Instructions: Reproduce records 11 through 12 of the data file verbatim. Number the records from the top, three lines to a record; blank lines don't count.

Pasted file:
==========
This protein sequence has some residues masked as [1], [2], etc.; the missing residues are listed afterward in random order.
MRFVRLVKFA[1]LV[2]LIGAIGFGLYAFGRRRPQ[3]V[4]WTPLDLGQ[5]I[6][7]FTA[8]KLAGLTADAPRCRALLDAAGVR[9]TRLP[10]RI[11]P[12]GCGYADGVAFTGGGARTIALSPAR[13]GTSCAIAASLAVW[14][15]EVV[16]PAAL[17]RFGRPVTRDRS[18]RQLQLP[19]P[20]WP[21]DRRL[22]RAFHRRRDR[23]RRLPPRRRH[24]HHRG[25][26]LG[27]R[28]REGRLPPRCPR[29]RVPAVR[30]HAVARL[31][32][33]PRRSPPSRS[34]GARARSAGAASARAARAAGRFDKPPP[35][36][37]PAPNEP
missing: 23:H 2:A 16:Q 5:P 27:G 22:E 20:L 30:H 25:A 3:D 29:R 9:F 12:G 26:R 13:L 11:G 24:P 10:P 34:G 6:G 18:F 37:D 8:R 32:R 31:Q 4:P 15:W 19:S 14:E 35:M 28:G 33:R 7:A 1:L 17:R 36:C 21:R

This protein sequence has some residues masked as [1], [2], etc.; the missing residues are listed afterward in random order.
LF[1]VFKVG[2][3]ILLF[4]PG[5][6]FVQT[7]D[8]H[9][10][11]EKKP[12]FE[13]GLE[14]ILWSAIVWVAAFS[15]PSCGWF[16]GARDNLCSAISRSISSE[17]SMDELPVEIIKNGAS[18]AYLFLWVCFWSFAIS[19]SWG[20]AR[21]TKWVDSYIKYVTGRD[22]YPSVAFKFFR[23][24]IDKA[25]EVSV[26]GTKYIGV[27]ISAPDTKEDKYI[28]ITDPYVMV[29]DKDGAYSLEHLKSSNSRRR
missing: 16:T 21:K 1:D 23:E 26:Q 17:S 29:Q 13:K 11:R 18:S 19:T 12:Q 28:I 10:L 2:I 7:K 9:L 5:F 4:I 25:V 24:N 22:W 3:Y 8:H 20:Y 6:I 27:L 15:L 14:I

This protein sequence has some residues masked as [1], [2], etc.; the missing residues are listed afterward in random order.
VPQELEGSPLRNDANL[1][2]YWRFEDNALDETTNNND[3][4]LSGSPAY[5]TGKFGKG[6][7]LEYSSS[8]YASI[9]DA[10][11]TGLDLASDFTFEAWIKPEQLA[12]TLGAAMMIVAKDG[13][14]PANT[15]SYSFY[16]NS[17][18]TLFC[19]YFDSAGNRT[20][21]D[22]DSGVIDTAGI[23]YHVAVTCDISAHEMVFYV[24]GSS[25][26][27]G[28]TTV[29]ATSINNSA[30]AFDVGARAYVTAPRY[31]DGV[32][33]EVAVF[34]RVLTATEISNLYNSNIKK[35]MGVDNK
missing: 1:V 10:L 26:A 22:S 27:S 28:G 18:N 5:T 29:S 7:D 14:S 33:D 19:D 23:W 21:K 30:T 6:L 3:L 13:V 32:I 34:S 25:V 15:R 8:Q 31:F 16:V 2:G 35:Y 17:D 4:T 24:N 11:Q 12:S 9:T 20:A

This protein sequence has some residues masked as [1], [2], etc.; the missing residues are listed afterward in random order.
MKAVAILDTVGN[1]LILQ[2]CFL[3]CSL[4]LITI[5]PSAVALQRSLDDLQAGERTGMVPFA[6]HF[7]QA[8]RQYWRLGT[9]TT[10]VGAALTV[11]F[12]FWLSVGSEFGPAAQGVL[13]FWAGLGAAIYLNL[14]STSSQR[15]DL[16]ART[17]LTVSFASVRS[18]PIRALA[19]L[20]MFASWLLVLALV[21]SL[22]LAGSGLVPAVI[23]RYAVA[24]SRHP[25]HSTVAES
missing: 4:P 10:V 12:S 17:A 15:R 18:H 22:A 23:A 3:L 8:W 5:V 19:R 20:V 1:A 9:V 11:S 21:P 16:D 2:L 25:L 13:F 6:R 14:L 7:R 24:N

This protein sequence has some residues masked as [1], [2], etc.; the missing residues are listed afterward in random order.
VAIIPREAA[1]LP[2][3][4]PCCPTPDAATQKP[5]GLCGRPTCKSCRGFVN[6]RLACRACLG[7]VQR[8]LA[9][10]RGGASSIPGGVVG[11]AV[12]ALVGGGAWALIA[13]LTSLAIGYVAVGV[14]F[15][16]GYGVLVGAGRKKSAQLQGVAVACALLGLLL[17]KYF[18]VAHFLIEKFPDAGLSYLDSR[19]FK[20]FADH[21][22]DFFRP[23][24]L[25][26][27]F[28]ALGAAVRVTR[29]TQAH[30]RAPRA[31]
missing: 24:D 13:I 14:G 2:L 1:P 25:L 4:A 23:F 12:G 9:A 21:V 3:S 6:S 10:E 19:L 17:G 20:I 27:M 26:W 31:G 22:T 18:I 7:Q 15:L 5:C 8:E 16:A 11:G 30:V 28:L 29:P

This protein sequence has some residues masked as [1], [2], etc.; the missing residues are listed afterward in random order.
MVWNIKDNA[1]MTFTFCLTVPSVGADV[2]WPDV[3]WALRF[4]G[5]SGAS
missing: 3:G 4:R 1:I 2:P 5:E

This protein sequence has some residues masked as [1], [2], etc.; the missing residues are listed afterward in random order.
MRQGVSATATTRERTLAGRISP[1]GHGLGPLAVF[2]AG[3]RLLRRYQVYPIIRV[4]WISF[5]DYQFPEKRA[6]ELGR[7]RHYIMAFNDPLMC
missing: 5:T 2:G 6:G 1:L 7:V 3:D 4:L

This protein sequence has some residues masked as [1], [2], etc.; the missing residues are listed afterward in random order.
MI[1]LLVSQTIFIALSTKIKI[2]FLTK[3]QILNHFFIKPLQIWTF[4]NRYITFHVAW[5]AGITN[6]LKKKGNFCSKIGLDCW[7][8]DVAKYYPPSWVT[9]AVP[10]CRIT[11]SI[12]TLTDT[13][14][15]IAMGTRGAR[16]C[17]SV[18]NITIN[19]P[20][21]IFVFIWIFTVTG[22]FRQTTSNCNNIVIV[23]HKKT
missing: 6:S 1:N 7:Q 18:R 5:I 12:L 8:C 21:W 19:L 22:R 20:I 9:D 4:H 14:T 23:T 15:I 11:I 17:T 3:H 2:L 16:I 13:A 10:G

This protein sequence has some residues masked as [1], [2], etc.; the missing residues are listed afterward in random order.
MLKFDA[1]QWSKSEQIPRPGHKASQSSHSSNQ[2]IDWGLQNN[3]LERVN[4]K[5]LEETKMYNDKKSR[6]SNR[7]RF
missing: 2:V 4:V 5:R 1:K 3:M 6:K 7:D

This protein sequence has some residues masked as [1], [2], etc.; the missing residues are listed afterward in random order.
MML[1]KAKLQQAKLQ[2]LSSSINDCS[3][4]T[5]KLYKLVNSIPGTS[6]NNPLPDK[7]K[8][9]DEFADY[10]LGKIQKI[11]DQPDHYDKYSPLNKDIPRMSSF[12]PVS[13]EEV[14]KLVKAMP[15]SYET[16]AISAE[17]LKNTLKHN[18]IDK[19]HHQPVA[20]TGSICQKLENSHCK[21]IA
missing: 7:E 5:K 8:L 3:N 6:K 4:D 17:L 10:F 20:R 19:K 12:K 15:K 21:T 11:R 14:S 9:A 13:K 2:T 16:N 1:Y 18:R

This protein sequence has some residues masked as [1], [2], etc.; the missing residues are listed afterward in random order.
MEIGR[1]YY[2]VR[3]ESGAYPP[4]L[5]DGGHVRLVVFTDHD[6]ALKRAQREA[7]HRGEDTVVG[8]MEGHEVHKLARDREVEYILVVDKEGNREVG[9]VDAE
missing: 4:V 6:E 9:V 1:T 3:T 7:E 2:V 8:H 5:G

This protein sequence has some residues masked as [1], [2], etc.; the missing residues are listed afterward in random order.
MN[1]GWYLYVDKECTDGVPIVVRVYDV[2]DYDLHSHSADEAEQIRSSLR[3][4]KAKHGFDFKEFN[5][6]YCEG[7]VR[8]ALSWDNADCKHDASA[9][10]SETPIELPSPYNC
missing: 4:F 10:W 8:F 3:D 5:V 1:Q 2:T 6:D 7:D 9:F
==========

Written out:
This protein sequence has some residues masked as [1], [2], etc.; the missing residues are listed afterward in random order.
MEIGR[1]YY[2]VR[3]ESGAYPP[4]L[5]DGGHVRLVVFTDHD[6]ALKRAQREA[7]HRGEDTVVG[8]MEGHEVHKLARDREVEYILVVDKEGNREVG[9]VDAE
missing: 4:V 6:E 9:V 1:T 3:T 7:E 2:V 8:H 5:G

This protein sequence has some residues masked as [1], [2], etc.; the missing residues are listed afterward in random order.
MN[1]GWYLYVDKECTDGVPIVVRVYDV[2]DYDLHSHSADEAEQIRSSLR[3][4]KAKHGFDFKEFN[5][6]YCEG[7]VR[8]ALSWDNADCKHDASA[9][10]SETPIELPSPYNC
missing: 4:F 10:W 8:F 3:D 5:V 1:Q 2:T 6:D 7:D 9:F